We decided to walk up the back way, wanting a different experience than we had on our previous visit. We walked up hill from Munro's, finding our way to Kings Stables Lane, stopping to take photos and/or admire homes and gardens (a great excuse to take your time, catch your breath, and no one is the wiser). We took a right on Upper Castle Hill road, then found the walkway up to the Castle which gave us an inkling of the views we would eventually see from the top.
Stirling Castle is the keystone of the historical attractions in Stirling, and well worth the visit. More Scottish monarchs have resided and been coronated here than anywhere else in Scotland, including Mary, Queen of Scots. The view of the surrounding countryside is spectacular. The castle gives a glimpse into castle life, from the throne room to the kitchens (I still have pix of their recipe for Golden Steamed Custard from my first trip here).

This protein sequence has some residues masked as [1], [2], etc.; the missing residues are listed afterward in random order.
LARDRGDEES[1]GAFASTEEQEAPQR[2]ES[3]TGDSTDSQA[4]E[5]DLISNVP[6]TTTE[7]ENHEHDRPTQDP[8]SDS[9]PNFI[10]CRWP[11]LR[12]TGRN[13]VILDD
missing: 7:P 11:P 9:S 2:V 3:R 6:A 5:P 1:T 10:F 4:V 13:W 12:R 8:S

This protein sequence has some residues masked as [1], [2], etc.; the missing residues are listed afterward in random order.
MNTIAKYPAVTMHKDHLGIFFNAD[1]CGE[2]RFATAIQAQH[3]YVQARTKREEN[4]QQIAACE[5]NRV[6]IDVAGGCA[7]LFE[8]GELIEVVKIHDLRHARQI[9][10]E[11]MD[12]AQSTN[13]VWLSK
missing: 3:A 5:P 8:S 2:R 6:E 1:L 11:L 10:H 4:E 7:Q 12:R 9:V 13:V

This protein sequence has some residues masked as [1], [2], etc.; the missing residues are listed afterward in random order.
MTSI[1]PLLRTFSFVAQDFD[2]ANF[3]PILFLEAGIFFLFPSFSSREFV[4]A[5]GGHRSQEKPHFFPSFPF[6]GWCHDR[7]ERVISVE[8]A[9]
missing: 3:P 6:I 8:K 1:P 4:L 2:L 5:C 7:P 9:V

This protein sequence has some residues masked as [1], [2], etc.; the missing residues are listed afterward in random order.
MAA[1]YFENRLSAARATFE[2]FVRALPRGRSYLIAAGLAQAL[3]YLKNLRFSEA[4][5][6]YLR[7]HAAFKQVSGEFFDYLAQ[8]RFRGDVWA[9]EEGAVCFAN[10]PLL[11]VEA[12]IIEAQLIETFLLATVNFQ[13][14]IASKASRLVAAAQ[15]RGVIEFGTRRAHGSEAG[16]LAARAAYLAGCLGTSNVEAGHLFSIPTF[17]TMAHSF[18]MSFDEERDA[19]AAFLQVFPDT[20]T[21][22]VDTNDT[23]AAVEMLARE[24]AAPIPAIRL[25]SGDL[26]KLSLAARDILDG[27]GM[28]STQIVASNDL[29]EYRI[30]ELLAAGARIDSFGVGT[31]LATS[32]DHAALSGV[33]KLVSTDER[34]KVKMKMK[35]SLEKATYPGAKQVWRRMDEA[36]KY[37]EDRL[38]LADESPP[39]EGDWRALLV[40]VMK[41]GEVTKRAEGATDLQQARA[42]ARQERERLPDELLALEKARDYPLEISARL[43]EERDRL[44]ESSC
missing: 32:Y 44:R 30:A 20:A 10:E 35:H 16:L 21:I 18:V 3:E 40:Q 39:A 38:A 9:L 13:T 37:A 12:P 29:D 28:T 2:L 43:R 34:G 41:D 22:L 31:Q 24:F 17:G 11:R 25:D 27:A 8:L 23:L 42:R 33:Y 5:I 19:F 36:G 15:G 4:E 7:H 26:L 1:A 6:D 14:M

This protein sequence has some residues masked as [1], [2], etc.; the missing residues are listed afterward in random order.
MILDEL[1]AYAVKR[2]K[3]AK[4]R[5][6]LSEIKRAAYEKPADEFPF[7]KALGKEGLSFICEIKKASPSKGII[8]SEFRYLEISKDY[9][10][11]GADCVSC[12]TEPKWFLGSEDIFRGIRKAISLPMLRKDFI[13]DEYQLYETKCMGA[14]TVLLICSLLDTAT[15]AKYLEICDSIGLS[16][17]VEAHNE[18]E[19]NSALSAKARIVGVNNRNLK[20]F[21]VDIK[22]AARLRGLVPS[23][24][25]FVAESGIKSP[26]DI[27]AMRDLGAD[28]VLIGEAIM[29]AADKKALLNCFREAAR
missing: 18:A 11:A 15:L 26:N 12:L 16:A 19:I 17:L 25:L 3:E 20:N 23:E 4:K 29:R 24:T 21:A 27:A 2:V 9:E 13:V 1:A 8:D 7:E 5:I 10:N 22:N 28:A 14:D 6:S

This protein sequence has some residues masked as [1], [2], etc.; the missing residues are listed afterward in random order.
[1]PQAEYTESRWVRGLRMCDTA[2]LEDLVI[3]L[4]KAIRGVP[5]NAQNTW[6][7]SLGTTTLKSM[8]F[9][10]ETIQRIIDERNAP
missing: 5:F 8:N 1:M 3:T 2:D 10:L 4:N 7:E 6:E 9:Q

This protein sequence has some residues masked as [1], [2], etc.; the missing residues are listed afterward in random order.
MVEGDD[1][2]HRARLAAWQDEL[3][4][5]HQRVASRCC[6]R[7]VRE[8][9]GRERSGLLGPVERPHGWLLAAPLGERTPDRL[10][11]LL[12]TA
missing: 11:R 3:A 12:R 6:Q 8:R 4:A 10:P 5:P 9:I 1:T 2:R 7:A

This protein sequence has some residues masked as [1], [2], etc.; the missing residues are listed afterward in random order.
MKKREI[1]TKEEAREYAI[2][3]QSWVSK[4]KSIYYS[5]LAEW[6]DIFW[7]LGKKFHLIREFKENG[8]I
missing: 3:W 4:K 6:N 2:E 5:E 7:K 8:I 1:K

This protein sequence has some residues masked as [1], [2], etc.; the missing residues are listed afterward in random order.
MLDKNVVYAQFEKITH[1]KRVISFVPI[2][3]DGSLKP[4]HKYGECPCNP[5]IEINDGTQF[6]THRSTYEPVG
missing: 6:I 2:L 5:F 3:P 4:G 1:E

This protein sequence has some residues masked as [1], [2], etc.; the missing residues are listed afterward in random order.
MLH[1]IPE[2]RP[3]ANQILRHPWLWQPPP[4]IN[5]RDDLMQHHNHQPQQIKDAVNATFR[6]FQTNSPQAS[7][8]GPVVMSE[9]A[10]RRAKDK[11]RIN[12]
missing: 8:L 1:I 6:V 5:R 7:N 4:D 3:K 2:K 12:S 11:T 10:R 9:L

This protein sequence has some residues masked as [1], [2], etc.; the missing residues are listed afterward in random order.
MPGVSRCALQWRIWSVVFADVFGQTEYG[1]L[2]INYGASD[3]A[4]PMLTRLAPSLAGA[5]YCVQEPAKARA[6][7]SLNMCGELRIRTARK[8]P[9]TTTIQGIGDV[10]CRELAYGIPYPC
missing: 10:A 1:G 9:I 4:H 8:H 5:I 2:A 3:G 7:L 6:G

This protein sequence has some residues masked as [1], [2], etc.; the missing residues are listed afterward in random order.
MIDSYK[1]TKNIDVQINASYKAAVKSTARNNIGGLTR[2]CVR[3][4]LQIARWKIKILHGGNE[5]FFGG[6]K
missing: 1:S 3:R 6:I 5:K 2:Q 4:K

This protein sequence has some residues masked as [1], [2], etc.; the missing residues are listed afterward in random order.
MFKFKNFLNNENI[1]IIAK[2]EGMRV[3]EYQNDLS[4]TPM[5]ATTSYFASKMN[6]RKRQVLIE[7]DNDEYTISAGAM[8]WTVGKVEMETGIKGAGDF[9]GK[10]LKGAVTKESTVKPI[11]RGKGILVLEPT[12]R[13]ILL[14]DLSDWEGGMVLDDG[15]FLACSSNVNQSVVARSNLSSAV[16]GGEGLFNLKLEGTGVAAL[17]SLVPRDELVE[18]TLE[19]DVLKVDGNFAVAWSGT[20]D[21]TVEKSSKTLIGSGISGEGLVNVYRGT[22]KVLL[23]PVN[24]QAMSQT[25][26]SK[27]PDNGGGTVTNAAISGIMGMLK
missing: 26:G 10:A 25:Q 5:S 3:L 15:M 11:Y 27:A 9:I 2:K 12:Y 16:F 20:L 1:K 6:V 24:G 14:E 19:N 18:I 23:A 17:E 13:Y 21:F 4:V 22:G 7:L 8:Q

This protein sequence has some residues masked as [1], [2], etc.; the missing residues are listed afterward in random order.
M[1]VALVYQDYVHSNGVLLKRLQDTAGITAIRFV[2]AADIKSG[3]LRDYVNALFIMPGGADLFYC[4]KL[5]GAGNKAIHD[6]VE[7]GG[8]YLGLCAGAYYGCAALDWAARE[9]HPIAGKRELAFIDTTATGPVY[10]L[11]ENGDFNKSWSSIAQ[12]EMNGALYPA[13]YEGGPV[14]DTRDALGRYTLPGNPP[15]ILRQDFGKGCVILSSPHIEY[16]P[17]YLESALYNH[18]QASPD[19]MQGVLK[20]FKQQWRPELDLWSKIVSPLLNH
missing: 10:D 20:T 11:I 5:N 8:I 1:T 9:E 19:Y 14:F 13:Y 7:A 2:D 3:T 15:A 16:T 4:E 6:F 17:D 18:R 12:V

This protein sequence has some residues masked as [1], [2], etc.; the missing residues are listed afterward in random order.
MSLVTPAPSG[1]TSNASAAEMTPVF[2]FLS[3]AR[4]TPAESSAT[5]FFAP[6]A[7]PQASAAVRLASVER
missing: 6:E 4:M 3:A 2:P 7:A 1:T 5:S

Whether you choose to investigate the castle on your own (easy to do with their map and posted info), use their audio guide, or take a guided tour, you can take it all in in about an hour. More info here.
Since this was my second visit and because we were here in August, I skipped touring the castle to focus on The Queen Anne Gardens. The laughter of families with young children romping across the grass was the first thing I noticed as I took the stairs down to the garden. I could easily imagine tea parties and evening balls on these grounds.
Eating at the Castle--They have a truly excellent little cafe, with just about anything you'd want, from baked goods, daily soup specials, sandwiches and entrees.
Leaving the Castle, Taking in the History
As you leave the front gates, hang a right in the parking lot and look for a pathway and stairs that will take you down through an historic area of town, pausing (I hope) to take in the view.